Former USC assistant coach Tony Bland pleads guilty to bribery in college hoops corruption case

Jason Owens
Tony Bland admitted on Wednesday to accepting payment for steering USC players in business dealings. (Getty)
Tony Bland admitted on Wednesday to accepting payment for steering USC players in business dealings. (Getty)

Former USC assistant coach Tony Bland pleaded guilty to conspiracy to commit bribery in a New York federal court on Wednesday for his role in the corruption scandal that has rocked college basketball.

Bland admitted to accepting $4,100 to steer players to financial and business advisers, the Associated Press reports.

“On July 29, 2017, I met with others in Las Vegas, Nevada, to discuss my participation in the scheme and received a payment of $4,100,” Bland told Judge Edgardo Ramos Wednesday.

Bland busted on audio recording

Bland had been recorded making promises to business suitors about USC players

“I definitely can get the players. … And I can definitely mold the players and put them in the lap of you guys,” Bland said on the recording.

The plea was part of a negotiation Bland had with federal prosecutors. He will be sentenced on April 2 and is expected to spend little or no time in prison, according to AP. He agreed not to appeal any prison sentence of less than six months.

Sources told Yahoo Sports’ Dan Wetzel and Pete Thamel in December that Bland’s deal could result in his receiving only probation as punishment.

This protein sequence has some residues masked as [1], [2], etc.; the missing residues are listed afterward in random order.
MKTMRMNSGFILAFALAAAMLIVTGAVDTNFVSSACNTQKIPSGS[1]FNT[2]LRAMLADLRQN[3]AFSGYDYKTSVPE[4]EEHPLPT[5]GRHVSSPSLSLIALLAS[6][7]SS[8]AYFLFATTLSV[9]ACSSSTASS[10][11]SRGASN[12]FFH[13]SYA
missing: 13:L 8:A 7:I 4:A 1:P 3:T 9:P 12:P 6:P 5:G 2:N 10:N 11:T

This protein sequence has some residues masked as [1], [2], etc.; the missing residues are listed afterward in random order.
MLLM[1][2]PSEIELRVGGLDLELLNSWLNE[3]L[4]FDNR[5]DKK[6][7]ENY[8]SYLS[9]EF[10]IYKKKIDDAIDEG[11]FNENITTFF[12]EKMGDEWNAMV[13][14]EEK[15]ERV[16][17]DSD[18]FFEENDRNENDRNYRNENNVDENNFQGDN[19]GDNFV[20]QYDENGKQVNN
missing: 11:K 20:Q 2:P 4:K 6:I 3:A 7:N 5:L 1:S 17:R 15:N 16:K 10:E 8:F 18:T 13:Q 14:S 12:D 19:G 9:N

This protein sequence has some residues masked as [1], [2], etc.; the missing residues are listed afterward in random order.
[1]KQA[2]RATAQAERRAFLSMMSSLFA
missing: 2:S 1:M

Three others facing trial

Bland is one of four former college assistants facing charges in the corruption scandal.

Former Auburn assistant coach Chuck Person is scheduled to face trial in February, while Former Arizona assistant Emanuel Richardson and former Oklahoma State assistant Lamont Evans are set to face trial in April.

Bland had been scheduled to face trial alongside Richardson and Evans prior to his plea agreement.

Adidas executives Jim Gatto and Merl Code and aspiring sports agent Christian Dawkins were found guilty in October of wire fraud and conspiracy to commit wire fraud after paying a recruit to attend Louisville. They will be sentenced in March.

‘Tragic day’

Bland’s attorney Jeffrey Lichtman acknowledged to AP that college basketball has been operating on a ”very broken, antiquated system” while calling Wednesday “a tragic, tragic day” for Bland.

“If the NCAA is unwilling to police themselves … somebody’s got to do it,” he said. “This is a long and winding road that will ultimately lead to construction of new rules.”

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